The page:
As dictated by tradition, many ceremonies and rituals were arranged in the weeks leading up to the wedding. Here, with much input from Jeeva the bridegroom, the sequence of events:

Buang Suara A representative of the groom visits the family of the bride to ask for her hand in marriage. Locally, this would be referred to as merisik (spying).

Upacara Masuk India A customary traditional prayer held for non-Hindus as the Chetti Malacca Community are all

Saivites. Shaivism is one of the largest and oldest sects of Hinduism, centred on the worship of Lord Shiva as the supreme being. The ceremony is conducted by a Hindu priest in the presence of both families. The non-Hindu party then seeks the blessings of both families as a symbol of being reborn into a new life.

Sandanggu A ceremony traditionally reserved for a Hindu girl who has just reached puberty. She is covered with turmeric paste in a ritual called lumur kunyit and then bathed clean as a symbol of purification. After the ceremony, she is dressed in a long kebaya, batik and her hair bun is pinned with a cucuk sanggul, as a sign that she is now a woman. The ceremony is usually carried out by a Hindu priest with five married women who bless the bride by waving their hand in circular motion with a sprinkle of rose water, dried cow dung, a pot of water, rice, a batu giling, rice again, putu piring, bread and finally, an oil lamp. At the end of the ceremony, the bride gets a bite of putu with brown sugar.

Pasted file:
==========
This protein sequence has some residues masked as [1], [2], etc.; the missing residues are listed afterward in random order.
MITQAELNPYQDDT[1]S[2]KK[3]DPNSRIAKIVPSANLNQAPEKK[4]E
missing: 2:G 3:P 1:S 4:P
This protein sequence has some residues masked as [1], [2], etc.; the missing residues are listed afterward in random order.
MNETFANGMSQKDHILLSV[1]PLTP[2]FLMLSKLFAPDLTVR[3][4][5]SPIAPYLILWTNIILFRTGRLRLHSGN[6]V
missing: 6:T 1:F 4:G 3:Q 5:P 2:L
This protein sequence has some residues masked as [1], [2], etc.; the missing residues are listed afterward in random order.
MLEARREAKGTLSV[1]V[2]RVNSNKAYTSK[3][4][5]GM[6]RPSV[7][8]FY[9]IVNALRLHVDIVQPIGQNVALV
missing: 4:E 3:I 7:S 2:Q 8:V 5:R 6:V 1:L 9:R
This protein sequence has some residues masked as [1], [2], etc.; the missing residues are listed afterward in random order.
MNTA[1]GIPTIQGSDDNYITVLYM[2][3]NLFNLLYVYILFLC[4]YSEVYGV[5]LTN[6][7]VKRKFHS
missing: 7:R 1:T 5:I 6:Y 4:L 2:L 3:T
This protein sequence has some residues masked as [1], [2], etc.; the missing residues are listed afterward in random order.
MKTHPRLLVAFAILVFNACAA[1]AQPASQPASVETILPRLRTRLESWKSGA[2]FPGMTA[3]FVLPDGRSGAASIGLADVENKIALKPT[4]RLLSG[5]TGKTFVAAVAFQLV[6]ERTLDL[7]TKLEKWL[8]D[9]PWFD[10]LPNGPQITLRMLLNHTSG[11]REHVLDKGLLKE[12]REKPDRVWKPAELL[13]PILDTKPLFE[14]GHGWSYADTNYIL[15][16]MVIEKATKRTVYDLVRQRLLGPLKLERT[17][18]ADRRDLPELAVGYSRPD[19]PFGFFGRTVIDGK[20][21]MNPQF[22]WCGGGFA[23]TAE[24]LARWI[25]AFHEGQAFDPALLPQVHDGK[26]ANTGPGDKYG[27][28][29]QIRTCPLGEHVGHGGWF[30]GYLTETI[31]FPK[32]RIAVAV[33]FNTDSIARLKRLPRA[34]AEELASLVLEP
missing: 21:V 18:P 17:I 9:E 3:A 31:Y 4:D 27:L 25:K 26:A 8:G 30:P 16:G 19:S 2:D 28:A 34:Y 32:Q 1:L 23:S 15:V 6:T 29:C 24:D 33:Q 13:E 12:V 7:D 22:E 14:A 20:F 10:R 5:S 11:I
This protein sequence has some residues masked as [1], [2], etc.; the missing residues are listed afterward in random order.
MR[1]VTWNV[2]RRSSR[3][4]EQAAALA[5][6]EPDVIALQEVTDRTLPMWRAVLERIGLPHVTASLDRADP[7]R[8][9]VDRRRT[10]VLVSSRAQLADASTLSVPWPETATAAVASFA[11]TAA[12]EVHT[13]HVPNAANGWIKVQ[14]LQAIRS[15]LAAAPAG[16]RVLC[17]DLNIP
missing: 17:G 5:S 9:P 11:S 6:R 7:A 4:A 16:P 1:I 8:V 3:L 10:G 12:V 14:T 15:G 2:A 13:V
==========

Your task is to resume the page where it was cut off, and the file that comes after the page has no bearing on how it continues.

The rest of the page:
Tukar Cincin The official engagement, or parasam. In a procession to the bride’s house, complete with bunga mangga and kompang, the groom’s entourage carries seven trays containing, in a prescribed arrangement, an old coconut covered with turmeric powder, bananas, sirih pinang (betel nut), rose water, bunga rampai (potpourri), rock sugar, dates, sweets, a saree, bangles, talcum powder, jasmine flowers and fruit.

At the bride’s house, the groom is welcomed with the acceptance of the trays. The bride puts on the saree presented on the sixth tray. During the ceremony, dowry (duit tetek) is given to the bride’s mother, and gold jewellery is presented to the family for the bride. The ceremony is conducted by a Hindu priest and ends when the bride and groom exchange rings. The newly-engaged couple then seeks the blessing of the elders from both families. The entire Chetti community attends.